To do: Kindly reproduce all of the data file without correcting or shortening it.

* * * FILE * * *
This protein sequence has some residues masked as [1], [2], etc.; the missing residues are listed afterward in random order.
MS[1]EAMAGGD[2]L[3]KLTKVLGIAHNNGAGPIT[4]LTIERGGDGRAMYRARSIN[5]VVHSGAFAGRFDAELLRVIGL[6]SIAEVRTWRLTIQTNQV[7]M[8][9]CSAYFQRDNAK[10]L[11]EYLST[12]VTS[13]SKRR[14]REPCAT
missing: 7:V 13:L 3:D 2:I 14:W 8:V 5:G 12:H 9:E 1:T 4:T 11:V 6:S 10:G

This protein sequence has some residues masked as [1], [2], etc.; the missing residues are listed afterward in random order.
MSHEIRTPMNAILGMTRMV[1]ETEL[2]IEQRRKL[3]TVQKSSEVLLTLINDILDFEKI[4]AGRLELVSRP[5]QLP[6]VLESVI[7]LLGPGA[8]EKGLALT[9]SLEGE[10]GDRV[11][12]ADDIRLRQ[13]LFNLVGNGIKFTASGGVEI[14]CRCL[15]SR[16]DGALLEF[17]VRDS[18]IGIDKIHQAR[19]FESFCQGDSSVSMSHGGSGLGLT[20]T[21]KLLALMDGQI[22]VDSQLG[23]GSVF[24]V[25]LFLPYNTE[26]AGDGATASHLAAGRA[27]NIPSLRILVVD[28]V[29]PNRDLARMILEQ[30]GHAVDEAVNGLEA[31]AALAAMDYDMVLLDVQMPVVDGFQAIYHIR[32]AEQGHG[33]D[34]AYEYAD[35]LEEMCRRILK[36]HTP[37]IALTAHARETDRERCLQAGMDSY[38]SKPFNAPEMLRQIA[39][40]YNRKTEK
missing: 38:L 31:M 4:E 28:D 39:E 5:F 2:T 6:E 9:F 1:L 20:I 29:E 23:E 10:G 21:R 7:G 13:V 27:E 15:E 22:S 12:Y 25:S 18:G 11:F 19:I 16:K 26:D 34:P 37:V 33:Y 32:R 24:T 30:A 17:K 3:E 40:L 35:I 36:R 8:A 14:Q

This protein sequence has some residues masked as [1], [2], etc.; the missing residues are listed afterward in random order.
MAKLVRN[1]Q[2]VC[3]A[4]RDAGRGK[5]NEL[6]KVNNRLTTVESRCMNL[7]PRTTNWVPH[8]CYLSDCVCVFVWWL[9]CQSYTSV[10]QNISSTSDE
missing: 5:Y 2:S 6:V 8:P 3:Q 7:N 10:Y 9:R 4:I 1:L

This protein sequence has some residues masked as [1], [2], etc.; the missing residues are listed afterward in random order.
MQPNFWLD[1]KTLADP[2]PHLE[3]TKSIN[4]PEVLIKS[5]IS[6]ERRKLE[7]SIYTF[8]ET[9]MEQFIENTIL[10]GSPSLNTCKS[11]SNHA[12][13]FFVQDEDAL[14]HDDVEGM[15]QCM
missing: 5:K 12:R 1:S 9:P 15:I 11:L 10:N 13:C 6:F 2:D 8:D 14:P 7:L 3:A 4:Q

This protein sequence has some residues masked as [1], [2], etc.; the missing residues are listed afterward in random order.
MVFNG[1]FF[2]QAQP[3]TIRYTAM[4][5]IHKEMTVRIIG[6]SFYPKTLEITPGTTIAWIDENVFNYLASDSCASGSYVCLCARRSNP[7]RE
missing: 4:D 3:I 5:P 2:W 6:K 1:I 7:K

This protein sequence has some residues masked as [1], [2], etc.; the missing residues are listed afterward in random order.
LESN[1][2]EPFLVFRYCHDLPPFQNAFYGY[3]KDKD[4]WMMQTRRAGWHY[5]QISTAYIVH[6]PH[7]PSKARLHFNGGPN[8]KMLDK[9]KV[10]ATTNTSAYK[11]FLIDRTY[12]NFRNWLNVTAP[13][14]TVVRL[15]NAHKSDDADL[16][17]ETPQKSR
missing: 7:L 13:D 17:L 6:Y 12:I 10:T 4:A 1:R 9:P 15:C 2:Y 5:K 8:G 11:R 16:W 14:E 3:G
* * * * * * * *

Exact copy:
This protein sequence has some residues masked as [1], [2], etc.; the missing residues are listed afterward in random order.
MS[1]EAMAGGD[2]L[3]KLTKVLGIAHNNGAGPIT[4]LTIERGGDGRAMYRARSIN[5]VVHSGAFAGRFDAELLRVIGL[6]SIAEVRTWRLTIQTNQV[7]M[8][9]CSAYFQRDNAK[10]L[11]EYLST[12]VTS[13]SKRR[14]REPCAT
missing: 7:V 13:L 3:D 2:I 14:W 8:V 5:G 12:H 9:E 1:T 4:T 11:V 6:S 10:G

This protein sequence has some residues masked as [1], [2], etc.; the missing residues are listed afterward in random order.
MSHEIRTPMNAILGMTRMV[1]ETEL[2]IEQRRKL[3]TVQKSSEVLLTLINDILDFEKI[4]AGRLELVSRP[5]QLP[6]VLESVI[7]LLGPGA[8]EKGLALT[9]SLEGE[10]GDRV[11][12]ADDIRLRQ[13]LFNLVGNGIKFTASGGVEI[14]CRCL[15]SR[16]DGALLEF[17]VRDS[18]IGIDKIHQAR[19]FESFCQGDSSVSMSHGGSGLGLT[20]T[21]KLLALMDGQI[22]VDSQLG[23]GSVF[24]V[25]LFLPYNTE[26]AGDGATASHLAAGRA[27]NIPSLRILVVD[28]V[29]PNRDLARMILEQ[30]GHAVDEAVNGLEA[31]AALAAMDYDMVLLDVQMPVVDGFQAIYHIR[32]AEQGHG[33]D[34]AYEYAD[35]LEEMCRRILK[36]HTP[37]IALTAHARETDRERCLQAGMDSY[38]SKPFNAPEMLRQIA[39][40]YNRKTEK
missing: 38:L 31:M 4:E 28:D 39:E 5:F 2:T 6:E 9:F 1:L 20:I 29:E 23:E 10:G 21:R 7:G 13:V 27:E 15:E 22:S 12:Y 25:S 18:G 11:F 19:I 16:K 26:D 34:P 37:V 33:Y 32:R 24:T 30:A 17:K 3:E 40:L 35:I 36:R 8:A 14:Q

This protein sequence has some residues masked as [1], [2], etc.; the missing residues are listed afterward in random order.
MAKLVRN[1]Q[2]VC[3]A[4]RDAGRGK[5]NEL[6]KVNNRLTTVESRCMNL[7]PRTTNWVPH[8]CYLSDCVCVFVWWL[9]CQSYTSV[10]QNISSTSDE
missing: 5:Y 2:S 6:V 8:P 3:Q 7:N 10:Y 9:R 4:I 1:L

This protein sequence has some residues masked as [1], [2], etc.; the missing residues are listed afterward in random order.
MQPNFWLD[1]KTLADP[2]PHLE[3]TKSIN[4]PEVLIKS[5]IS[6]ERRKLE[7]SIYTF[8]ET[9]MEQFIENTIL[10]GSPSLNTCKS[11]SNHA[12][13]FFVQDEDAL[14]HDDVEGM[15]QCM
missing: 5:K 12:R 1:S 9:P 15:I 11:L 10:N 13:C 6:F 2:D 8:D 14:P 7:L 3:A 4:Q

This protein sequence has some residues masked as [1], [2], etc.; the missing residues are listed afterward in random order.
MVFNG[1]FF[2]QAQP[3]TIRYTAM[4][5]IHKEMTVRIIG[6]SFYPKTLEITPGTTIAWIDENVFNYLASDSCASGSYVCLCARRSNP[7]RE
missing: 4:D 3:I 5:P 2:W 6:K 1:I 7:K

This protein sequence has some residues masked as [1], [2], etc.; the missing residues are listed afterward in random order.
LESN[1][2]EPFLVFRYCHDLPPFQNAFYGY[3]KDKD[4]WMMQTRRAGWHY[5]QISTAYIVH[6]PH[7]PSKARLHFNGGPN[8]KMLDK[9]KV[10]ATTNTSAYK[11]FLIDRTY[12]NFRNWLNVTAP[13][14]TVVRL[15]NAHKSDDADL[16][17]ETPQKSR
missing: 7:L 13:D 17:L 6:Y 12:I 10:T 4:A 1:R 9:P 15:C 2:Y 5:K 8:G 11:R 16:W 14:E 3:G